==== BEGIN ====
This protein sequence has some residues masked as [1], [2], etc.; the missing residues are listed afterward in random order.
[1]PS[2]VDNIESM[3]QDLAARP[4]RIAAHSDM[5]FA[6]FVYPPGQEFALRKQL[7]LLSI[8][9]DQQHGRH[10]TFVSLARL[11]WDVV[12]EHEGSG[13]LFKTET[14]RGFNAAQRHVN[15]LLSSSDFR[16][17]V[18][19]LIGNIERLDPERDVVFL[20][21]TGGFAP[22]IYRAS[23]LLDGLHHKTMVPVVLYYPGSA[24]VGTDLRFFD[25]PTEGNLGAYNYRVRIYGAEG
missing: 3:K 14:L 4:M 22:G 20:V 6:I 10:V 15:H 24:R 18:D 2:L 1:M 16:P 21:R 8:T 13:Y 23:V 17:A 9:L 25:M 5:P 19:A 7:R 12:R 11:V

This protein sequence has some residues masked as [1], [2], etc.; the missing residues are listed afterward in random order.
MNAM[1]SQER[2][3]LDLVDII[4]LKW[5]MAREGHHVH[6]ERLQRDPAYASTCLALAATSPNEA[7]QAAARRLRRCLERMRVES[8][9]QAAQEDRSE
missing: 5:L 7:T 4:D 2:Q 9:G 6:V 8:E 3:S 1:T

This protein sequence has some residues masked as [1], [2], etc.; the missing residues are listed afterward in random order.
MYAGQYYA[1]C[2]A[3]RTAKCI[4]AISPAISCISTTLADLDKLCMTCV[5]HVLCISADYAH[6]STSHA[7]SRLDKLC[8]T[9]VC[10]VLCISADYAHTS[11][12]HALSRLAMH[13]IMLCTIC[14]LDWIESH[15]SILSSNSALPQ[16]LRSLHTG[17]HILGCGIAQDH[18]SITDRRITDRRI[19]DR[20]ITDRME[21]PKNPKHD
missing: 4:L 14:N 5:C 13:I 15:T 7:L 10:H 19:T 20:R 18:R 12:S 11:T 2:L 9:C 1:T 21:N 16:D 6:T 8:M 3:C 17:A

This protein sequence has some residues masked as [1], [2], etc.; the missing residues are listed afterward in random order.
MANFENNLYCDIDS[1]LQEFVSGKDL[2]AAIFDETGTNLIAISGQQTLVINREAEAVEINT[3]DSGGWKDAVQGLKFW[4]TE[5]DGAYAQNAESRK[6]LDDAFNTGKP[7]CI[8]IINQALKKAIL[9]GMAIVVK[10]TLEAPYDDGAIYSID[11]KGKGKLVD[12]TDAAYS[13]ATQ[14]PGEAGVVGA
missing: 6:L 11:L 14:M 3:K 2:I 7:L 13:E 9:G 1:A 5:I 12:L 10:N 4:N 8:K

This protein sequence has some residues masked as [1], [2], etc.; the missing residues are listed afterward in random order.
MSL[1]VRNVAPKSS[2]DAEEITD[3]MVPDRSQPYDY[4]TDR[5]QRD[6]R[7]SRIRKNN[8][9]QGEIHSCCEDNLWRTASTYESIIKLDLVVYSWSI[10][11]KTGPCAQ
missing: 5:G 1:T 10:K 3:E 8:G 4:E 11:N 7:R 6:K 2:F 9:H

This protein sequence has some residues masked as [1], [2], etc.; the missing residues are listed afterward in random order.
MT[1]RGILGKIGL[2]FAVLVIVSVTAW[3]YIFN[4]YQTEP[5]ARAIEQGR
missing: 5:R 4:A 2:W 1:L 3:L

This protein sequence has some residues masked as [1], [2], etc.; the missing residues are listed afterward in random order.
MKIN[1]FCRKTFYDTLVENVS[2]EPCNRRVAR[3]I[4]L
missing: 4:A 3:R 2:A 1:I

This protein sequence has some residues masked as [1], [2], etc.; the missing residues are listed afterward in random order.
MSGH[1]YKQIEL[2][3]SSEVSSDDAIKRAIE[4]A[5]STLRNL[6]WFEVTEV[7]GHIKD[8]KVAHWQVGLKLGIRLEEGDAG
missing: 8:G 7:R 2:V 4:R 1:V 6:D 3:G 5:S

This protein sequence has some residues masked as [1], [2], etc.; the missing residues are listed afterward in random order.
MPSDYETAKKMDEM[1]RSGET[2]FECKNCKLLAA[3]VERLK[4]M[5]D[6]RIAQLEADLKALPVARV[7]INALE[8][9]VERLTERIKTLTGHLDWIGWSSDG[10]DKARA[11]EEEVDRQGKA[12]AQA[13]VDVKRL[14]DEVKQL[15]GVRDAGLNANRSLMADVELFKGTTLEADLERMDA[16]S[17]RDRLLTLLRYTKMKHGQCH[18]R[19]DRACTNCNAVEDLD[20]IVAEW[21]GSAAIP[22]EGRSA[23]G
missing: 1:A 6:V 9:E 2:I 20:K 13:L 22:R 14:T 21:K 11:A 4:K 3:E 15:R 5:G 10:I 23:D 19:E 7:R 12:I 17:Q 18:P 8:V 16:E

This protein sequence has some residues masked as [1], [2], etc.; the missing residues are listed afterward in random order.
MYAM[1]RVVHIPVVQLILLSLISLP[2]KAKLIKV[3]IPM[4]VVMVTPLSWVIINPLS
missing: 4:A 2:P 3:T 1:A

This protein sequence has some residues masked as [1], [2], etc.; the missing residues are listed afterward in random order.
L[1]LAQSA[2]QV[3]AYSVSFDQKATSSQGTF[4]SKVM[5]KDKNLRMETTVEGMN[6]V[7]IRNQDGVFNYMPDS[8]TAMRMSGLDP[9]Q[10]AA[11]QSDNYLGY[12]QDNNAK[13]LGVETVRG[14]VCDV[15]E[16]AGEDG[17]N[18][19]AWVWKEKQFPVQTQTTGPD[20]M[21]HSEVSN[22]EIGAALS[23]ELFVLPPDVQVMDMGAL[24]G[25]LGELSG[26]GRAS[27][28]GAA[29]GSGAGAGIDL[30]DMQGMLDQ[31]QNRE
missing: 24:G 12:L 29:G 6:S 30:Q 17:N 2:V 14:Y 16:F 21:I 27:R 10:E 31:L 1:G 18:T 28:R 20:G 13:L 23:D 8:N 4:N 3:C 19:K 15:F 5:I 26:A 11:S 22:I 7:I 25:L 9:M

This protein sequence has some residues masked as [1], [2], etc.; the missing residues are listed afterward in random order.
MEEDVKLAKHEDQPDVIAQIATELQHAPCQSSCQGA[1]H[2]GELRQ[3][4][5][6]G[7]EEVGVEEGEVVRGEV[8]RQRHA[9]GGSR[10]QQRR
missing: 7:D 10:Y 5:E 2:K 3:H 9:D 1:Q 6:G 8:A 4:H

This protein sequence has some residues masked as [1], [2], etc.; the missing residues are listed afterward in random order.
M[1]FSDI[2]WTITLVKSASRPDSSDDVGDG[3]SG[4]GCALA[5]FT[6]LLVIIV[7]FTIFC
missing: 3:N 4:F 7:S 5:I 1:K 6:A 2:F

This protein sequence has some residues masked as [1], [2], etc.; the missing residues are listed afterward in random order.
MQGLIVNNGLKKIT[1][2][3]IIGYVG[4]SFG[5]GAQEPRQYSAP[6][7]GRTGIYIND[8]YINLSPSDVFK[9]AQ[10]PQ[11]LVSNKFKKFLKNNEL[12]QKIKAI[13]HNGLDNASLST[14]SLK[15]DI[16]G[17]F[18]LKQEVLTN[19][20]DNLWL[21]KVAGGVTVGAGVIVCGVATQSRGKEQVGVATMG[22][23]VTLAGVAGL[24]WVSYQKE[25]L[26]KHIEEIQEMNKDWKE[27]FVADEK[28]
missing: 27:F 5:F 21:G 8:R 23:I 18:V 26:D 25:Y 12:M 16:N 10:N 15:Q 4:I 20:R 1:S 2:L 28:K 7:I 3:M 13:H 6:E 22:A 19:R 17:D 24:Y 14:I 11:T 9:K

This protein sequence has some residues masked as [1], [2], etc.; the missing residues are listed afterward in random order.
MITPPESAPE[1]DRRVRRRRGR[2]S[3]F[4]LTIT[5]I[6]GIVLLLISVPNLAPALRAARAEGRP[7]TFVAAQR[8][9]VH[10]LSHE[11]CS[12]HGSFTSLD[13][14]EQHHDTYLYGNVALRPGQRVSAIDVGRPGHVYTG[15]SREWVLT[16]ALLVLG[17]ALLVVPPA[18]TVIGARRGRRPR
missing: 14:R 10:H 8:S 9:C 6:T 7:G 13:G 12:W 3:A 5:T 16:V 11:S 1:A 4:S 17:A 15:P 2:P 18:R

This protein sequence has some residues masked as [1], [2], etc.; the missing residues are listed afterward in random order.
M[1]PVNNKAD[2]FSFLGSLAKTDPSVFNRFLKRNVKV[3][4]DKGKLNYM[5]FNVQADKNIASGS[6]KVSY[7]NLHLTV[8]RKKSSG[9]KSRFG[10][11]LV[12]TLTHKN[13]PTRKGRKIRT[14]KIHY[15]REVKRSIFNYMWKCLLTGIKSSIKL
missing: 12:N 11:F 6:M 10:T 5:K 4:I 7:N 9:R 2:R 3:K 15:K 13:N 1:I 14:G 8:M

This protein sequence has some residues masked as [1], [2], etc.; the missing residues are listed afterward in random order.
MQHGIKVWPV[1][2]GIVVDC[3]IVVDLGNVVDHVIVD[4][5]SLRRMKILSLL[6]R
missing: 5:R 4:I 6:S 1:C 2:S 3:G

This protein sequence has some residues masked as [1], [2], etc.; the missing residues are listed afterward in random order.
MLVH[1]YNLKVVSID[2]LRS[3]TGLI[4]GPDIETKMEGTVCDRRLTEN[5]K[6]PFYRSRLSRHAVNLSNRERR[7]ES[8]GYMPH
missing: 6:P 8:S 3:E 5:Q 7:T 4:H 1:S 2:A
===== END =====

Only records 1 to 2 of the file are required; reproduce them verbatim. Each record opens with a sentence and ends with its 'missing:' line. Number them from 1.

This protein sequence has some residues masked as [1], [2], etc.; the missing residues are listed afterward in random order.
[1]PS[2]VDNIESM[3]QDLAARP[4]RIAAHSDM[5]FA[6]FVYPPGQEFALRKQL[7]LLSI[8][9]DQQHGRH[10]TFVSLARL[11]WDVV[12]EHEGSG[13]LFKTET[14]RGFNAAQRHVN[15]LLSSSDFR[16][17]V[18][19]LIGNIERLDPERDVVFL[20][21]TGGFAP[22]IYRAS[23]LLDGLHHKTMVPVVLYYPGSA[24]VGTDLRFFD[25]PTEGNLGAYNYRVRIYGAEG
missing: 3:K 14:L 4:M 22:G 20:V 6:I 10:V 15:H 24:R 18:D 2:L 1:M 16:P 21:R 8:T 13:Y 23:V 17:A 9:L 25:M 5:P 19:A 7:R 12:R 11:V

This protein sequence has some residues masked as [1], [2], etc.; the missing residues are listed afterward in random order.
MNAM[1]SQER[2][3]LDLVDII[4]LKW[5]MAREGHHVH[6]ERLQRDPAYASTCLALAATSPNEA[7]QAAARRLRRCLERMRVES[8][9]QAAQEDRSE
missing: 5:L 7:T 4:D 2:Q 9:G 6:V 8:E 3:S 1:T